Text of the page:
KENNEDY SPACE CENTER, Fla. (NASA PR) — Final assembly and testing of NASA’s Perseverance rover continues at Kennedy Space Center in Florida as the July launch window approaches. In some of the last steps required prior to stacking the spacecraft components in the configuration they’ll be in atop the Atlas V rocket, the rover’s wheels and parachute have been installed.
Video Caption: Starship SN3 collapsed during a cryogenic proof test designed to validate the vehicle ahead of a planned static fire and 150-meter hop. SpaceX will now have to instead focus on future Starship builds.
Footage via Mary (@BocaChicaGal) for NSF and edited by Jack Beyer (thejackbeyer)
Video Caption: Another very disappointing end to the week with SpaceX SN3 Starship Destroyed. Looks like the Liquid Oxygen Tank Crumpled. This is quite disappointing as we had huge hopes for the SN 3 because it looked just so much more robust. The welds were looking really beautiful.
The SN 4 is already being built so we can look forward to that which is going come up rapidly much quicker than most people would realize.
A huge thank you to Boca Chica girl with NASAspaceflight and also LabPadre links to both of those incredibly awesome channels below.
Editor’s Note: It’s disconcerting that work on this project is continuing during the coronavirus pandemic. I reviewed the video above that shows the stacking of the the Starship prototype that collapsed on the test stand this morning.
The above screenshot taken at 4:54 into the video shows employees working closely together without observing the six feet social distancing guidelines or wearing protective masks to guard against infecting each other with the deadlly COVID-19 virus.
Any one of these workers could have the virus for a week without showing any symptoms. During that time, an infected worker could unknowingly pass COVID-19 onto his co-workers. The result of that could be severe illness or death. Even young, seemingly healthy individuals have died when their respiratory systems collapsed.
SpaceX is legally exempt from closing its doors because it is classified as an essential business. That is due to the fact that Elon Musk’s company is a government contractor that performs vital, time critical work for NASA and the Department of Defense.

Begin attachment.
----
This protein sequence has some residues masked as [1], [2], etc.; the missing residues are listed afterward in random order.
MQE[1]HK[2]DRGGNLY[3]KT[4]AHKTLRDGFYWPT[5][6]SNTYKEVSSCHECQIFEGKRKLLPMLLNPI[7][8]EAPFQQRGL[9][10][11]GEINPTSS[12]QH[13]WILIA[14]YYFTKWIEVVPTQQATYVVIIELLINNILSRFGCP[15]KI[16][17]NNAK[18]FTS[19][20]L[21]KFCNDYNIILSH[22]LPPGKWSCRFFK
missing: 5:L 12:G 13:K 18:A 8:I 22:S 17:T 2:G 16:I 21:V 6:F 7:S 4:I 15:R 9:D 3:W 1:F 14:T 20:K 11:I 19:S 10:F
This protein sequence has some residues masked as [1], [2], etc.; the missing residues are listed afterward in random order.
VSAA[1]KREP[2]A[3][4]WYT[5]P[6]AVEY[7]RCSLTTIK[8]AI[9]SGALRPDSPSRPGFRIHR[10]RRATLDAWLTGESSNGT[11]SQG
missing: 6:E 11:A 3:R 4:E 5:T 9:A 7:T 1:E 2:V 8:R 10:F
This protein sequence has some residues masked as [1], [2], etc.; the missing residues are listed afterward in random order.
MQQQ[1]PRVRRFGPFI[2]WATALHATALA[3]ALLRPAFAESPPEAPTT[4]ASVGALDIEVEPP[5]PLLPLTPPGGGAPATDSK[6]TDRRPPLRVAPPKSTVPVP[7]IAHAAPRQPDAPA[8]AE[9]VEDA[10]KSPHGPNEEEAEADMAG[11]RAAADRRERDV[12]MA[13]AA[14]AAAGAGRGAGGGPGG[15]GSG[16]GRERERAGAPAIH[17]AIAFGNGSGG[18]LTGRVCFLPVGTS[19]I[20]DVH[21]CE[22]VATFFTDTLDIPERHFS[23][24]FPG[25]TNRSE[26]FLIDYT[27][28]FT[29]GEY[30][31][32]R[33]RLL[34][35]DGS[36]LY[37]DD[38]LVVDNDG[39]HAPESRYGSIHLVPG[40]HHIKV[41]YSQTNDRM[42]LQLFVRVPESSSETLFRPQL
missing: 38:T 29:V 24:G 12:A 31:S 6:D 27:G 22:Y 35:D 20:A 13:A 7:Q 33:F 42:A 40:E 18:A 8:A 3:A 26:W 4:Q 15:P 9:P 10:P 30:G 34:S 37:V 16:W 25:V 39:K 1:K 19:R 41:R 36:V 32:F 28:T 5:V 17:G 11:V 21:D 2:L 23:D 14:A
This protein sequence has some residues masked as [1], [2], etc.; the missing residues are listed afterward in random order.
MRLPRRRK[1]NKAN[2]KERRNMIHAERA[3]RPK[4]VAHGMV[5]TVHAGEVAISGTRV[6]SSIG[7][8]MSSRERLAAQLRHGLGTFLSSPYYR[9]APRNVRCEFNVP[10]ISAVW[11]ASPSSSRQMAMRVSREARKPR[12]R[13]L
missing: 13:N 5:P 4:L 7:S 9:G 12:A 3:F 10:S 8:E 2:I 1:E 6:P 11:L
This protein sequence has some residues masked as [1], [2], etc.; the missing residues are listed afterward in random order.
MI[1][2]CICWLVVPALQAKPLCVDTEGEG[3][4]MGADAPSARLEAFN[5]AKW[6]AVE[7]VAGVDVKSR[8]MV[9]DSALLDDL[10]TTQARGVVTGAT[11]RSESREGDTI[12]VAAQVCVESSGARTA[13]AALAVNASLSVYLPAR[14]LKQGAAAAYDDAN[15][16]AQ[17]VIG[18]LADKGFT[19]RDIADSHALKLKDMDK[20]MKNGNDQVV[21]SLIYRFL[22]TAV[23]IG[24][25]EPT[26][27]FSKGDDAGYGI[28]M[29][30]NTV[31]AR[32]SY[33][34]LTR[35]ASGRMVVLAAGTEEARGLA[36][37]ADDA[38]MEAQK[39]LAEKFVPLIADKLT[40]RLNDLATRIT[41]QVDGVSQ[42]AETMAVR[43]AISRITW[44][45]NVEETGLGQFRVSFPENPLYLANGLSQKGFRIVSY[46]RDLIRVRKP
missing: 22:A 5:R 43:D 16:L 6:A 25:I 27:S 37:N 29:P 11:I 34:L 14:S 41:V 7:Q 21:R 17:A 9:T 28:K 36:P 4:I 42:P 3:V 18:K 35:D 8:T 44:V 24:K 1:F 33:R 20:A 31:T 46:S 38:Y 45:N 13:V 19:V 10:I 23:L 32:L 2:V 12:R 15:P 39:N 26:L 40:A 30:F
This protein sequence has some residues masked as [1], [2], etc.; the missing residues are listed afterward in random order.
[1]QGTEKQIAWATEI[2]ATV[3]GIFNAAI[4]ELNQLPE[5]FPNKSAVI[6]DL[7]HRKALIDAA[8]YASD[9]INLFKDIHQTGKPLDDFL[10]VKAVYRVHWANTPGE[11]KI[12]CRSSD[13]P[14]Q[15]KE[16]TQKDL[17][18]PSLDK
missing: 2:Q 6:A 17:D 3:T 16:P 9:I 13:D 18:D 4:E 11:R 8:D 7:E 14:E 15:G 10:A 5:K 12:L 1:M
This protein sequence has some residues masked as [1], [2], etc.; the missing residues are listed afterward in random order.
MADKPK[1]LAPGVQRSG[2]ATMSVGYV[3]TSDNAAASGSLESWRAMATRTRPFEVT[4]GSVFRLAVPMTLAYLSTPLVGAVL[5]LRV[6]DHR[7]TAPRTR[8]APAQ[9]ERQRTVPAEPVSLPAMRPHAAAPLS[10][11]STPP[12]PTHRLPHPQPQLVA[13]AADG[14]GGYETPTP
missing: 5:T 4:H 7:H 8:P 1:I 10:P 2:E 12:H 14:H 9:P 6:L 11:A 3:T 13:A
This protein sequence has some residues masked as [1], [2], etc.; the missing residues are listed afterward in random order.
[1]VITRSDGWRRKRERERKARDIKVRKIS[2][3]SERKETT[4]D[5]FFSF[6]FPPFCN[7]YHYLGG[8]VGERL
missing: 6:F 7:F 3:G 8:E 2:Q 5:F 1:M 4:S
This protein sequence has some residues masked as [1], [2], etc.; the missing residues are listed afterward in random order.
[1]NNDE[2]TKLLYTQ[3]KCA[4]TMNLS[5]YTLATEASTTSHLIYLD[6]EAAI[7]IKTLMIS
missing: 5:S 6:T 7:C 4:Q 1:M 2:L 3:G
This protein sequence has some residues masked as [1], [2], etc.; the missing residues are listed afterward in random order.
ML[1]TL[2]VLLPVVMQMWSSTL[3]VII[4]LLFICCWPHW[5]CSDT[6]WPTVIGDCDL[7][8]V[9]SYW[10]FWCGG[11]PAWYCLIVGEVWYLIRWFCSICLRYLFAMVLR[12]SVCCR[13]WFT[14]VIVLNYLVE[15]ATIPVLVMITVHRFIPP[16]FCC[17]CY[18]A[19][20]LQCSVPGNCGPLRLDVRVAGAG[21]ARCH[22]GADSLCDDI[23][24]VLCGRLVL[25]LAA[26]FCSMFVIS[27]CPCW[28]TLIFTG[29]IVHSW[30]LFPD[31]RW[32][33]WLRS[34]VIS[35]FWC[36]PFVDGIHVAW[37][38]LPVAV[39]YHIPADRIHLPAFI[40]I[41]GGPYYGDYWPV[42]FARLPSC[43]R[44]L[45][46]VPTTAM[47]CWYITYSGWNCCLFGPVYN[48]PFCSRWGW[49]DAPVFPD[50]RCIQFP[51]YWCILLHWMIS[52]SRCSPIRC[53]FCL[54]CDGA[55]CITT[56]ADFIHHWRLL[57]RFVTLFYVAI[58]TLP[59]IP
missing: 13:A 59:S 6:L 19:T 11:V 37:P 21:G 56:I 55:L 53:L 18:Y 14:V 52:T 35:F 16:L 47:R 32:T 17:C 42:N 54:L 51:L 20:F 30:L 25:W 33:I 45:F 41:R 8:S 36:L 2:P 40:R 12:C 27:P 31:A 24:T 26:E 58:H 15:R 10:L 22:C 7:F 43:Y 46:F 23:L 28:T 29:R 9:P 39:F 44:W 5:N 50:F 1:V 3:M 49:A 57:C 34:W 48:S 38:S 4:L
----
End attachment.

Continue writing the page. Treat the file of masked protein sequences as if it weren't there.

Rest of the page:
Starship, however, does not appear to be either vital or time critical. It’s a long-term development project that SpaceX is funding on its own. Neither NASA nor DOD is going to use Starship at any time in the near future. Their launch needs are satisfied by SpaceX’s Falcon 9 and Falcon Heavy as well as the nation’s fleet of expendable boosters.
SpaceX’s goal of preserving humanity by making it a multi-planetary species is noble enough. It doesn’t need to place the humans making that possible at unnecessary risk in the midst of a deadly global pandemic.
WASHINGTON (NASA PR) — When NASA sends astronauts to the surface of the Moon in 2024, it will be the first time outside of watching historical footage most people witness humans walking on another planetary body. Building on these footsteps, future robotic and human explorers will put in place infrastructure for a long-term sustainable presence on the Moon.
WASHINGTON (NASA PR) — The original NASA insignia is one of the most powerful symbols in the world. A bold, patriotic red chevron wing piercing a blue sphere, representing a planet, with white stars, and an orbiting spacecraft. Today, we know it as “the meatball.” However, with 1970’s technology, it was a difficult icon to reproduce, print, and many people considered it a complicated metaphor in what was considered, then, a modern aerospace era.
By Linda Herridge NASA’s John F. Kennedy Space Center
Augmented reality, also known as AR, is a powerful tool that engineers are using to enable NASA to send humans to the Moon under the agency’s Artemis program. Lockheed Martin, lead contractor for NASA’s Orion spacecraft, is currently using AR to increase efficiency in building the spacecraft for Artemis II, the first crewed mission aboard Orion.
REDONDO BEACH, Calif. (NASA PR) — In a recent test, NASA’s James Webb Space Telescope fully deployed its primary mirror into the same configuration it will have when in space.